I now simply feel stuffed. The sharp edges of my toys cut into my inner stomach lining. Even my most valued books, my ridiculously large collection of Ennio Morricone scores, among the only things I cherish, seem trivial. I can only hope they wind up in the caring hands of someone who cares about them as much as I once did.

Nowadays, I’m more concerned about accumulating experiences: of events and happenings, whether it’s watching horse race, or a hike to a high mountain meadow or standing in a soft Autumn rainstorm in Vermont, inhaling the loamy air, feeling like I was home again.

What I really remember most about my childhood Christmases is not the toys, but being home.

In the last year and a half, I’ve taken to spending Sunday mornings at St. Paul’s Episcopal Church in Oakland. I could say I just go there for it’s fabulous music program (in the way we used to say we bought Playboy  for the interviews and Hustler to defend Larry Flynt’s free speech rights) . . . but that would be a mite disingenuous, wouldn’t it?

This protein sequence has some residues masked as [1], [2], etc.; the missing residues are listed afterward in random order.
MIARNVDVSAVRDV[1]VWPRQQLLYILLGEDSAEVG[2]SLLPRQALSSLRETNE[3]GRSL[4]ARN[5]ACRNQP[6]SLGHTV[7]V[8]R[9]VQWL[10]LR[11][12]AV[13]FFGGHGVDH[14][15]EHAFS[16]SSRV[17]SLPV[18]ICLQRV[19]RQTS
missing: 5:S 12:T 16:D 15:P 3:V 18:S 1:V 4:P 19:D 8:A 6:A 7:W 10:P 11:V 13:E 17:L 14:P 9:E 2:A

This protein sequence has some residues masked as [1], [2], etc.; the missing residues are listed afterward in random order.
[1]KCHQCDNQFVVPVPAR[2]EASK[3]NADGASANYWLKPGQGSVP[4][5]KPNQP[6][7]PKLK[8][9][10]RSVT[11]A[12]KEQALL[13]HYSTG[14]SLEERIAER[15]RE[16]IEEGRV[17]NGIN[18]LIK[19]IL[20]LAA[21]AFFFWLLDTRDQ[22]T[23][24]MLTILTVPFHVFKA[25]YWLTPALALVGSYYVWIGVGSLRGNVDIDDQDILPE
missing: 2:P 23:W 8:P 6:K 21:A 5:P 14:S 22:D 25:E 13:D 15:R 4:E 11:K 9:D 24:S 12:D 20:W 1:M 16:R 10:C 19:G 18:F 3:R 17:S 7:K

The why of this is too large a matter to explain deeply in this space. As a writer, I’m always made sorely aware of the limits of language to explain the ultimate truth of anything. Words attach well to things, less so to the world beyond things.

Likely, my Sundays at St. Paul’s—“getting your God on,” as a friend of mine put it the other night--did not cure me per se, but they brought solace to both Elizabeth and I at a time when we badly needed it. And someday, maybe tomorrow, we’ll need it again.

I will say this and leave it there: I do not want to live in a Cold, Dead Meaningless Universe. If that makes me a sniveling coward, well then . . . whaaaa . . . I want my teddy!